"Stretch our imagination," Nick Procopio said, and it might be a motto for the Advisory Committee on Climate Change. (The cool kids are calling it AC3 --the Advisory Committee on Climate Change.)

Procopio is the Bureau Chief of the Division of Science and Research at the New Jersey Department of Environmental Protection, and one of the members of the Delaware River Basin Commission's new climate change committee, which met on Dec. 17, 2020, and is still figuring out first steps. As DRBC Executive Director Steve Tambini phrased it the meeting was spent "finding your lane."

Its work will be complicated and, likely, never-ending. Projections that push out our planning to 2060, 2100 aren't an end, as many committee members noted, since the climate will continue to change, though projections become less reliable the further out you go.

But the thing that Procopio was saying referred to our somewhat limited human desire to plot out the next 30 years or so -- the average life, say, of a mortgage.

He said we have to be planning for a longer term than that -- for roads and bridges, hospitals and wastewater treatment facilities.

And what about the many contaminated sites near the river that are prone to flooding? David Velinsky, head of the Department of Biodiversity, Earth and Environmental Science at the Academy of Natural Science of Drexel University, also a committee member, asked whether there have been conversations with Philadelphia about Philadelphia Energy Solutions?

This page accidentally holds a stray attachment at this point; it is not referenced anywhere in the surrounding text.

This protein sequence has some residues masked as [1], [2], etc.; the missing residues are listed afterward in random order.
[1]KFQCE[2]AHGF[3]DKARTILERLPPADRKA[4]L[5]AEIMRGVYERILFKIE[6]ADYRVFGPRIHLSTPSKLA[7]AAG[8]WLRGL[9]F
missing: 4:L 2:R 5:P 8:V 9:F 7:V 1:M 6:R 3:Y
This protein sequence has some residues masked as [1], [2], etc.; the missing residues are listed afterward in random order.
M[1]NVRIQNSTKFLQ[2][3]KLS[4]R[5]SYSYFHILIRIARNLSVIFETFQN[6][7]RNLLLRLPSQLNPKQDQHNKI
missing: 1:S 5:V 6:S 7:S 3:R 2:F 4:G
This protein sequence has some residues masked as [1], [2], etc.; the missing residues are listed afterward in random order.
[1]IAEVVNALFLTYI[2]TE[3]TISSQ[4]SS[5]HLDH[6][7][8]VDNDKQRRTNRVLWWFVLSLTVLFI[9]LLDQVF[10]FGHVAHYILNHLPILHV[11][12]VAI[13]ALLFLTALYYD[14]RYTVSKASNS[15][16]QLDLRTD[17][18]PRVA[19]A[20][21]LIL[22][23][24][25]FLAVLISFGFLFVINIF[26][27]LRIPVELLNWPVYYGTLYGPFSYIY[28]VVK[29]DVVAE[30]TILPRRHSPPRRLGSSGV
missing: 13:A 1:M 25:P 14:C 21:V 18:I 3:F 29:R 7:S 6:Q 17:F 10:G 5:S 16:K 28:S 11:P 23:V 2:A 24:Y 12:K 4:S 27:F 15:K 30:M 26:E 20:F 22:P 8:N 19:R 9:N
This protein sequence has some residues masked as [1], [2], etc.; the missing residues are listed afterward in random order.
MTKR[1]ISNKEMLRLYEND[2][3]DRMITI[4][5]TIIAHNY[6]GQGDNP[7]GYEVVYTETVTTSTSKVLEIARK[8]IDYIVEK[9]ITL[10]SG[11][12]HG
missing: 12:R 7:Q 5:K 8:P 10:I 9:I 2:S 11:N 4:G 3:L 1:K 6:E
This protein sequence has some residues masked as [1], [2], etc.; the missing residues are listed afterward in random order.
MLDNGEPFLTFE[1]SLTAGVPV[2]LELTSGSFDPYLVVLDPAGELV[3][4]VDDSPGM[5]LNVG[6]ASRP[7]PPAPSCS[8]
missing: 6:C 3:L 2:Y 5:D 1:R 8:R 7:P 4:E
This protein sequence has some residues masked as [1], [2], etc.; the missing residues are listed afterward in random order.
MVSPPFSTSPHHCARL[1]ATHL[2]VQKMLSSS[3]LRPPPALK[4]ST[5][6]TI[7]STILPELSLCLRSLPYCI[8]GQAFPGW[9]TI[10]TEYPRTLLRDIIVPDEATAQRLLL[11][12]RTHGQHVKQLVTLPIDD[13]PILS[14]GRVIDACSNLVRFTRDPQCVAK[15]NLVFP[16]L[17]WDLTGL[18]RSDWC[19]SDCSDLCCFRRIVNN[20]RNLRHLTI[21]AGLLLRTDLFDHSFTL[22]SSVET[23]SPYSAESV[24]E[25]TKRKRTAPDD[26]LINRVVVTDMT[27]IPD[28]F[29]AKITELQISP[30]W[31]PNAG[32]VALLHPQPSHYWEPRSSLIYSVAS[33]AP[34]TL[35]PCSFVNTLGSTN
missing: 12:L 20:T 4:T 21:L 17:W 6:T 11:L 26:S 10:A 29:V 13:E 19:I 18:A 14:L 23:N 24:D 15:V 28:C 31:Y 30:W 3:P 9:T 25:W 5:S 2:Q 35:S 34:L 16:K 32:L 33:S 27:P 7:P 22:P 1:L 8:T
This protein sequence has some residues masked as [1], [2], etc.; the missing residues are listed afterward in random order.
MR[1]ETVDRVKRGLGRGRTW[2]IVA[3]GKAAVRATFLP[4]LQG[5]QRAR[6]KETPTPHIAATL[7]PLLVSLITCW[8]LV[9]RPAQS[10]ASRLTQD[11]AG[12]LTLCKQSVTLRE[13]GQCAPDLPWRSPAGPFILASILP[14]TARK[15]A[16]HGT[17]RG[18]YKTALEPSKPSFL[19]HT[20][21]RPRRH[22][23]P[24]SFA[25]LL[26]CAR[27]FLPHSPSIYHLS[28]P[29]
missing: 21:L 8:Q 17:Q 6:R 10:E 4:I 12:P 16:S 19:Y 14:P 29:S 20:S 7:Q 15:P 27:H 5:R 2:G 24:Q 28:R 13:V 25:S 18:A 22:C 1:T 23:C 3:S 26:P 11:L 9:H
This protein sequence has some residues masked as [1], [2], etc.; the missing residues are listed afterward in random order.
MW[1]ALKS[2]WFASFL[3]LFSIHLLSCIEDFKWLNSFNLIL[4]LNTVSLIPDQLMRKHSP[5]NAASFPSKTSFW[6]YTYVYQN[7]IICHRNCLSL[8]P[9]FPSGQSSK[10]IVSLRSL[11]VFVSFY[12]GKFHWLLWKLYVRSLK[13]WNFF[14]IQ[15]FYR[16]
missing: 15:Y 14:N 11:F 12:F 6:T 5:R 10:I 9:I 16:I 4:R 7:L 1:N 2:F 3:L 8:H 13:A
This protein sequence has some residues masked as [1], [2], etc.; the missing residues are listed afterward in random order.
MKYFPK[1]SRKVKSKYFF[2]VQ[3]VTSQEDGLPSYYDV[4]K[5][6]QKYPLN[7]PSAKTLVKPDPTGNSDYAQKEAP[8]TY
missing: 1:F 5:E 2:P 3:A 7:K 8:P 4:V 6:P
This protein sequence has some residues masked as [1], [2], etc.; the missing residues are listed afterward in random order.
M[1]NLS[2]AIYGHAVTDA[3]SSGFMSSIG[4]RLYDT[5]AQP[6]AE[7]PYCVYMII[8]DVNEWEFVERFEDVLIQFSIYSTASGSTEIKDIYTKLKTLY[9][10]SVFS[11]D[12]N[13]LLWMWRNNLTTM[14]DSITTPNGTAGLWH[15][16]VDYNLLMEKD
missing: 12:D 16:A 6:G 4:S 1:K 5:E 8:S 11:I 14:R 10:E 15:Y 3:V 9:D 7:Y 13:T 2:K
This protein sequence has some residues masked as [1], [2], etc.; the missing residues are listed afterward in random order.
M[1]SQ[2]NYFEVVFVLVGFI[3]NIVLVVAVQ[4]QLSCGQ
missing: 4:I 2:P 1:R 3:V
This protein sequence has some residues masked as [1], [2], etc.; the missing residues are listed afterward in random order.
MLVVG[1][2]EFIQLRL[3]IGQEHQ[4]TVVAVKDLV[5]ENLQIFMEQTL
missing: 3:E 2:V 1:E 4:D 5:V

The refinery there exploded on June 21, 2019, leading to the closure of the site. The site is in an area that is likely to be flooded, with all of its contaminants leaching into those waters.

Chris Linn, manager of the Office of Environmental Planning for the Delaware Valley Regional Planning Commission, and a member of the committee, said there weren't any that he knew of, but there have been conversations about the risk to Philadelphia Airport and the Navy Yard.

In his presentation, Linn talked about the DVRPC's story map: Coastal Effects of Climate Change in Southeastern PA. It covers flooding scenarios, chronic inundation, infrastructure risk, property value risk, and information on a community rating system that considers ways to lower the cost of flood insurance.

View Presentation: Coastal Effects of Climate Change in Southeastern PA

Cost was never far from the committee's considerations.

Alan Cohn, the Managing Director of Integrated Water Management for the New York City Department of Environmental Protection, and a committee member, asked: "How do you convince people to pay more money on their water bill to pay for resources needed in 2100?"

Amy Shallcross, manager of the Water Resources Operations at the DRBC, agreed. "We need to be prepared but not over-prepared. It could cost so much it'll put us out of business."

Shallcross isn't a member of the committee -- no one from DRBC is -- but was present to talk about a subject related to the problems of flooding, but less discussed: Drought.

As sea-level rise continues, the water system of the Delaware River watershed will change. A significant impact is likely to be diminishing fresh water coming from the upper river (and the New York City reservoirs that feed the Delaware).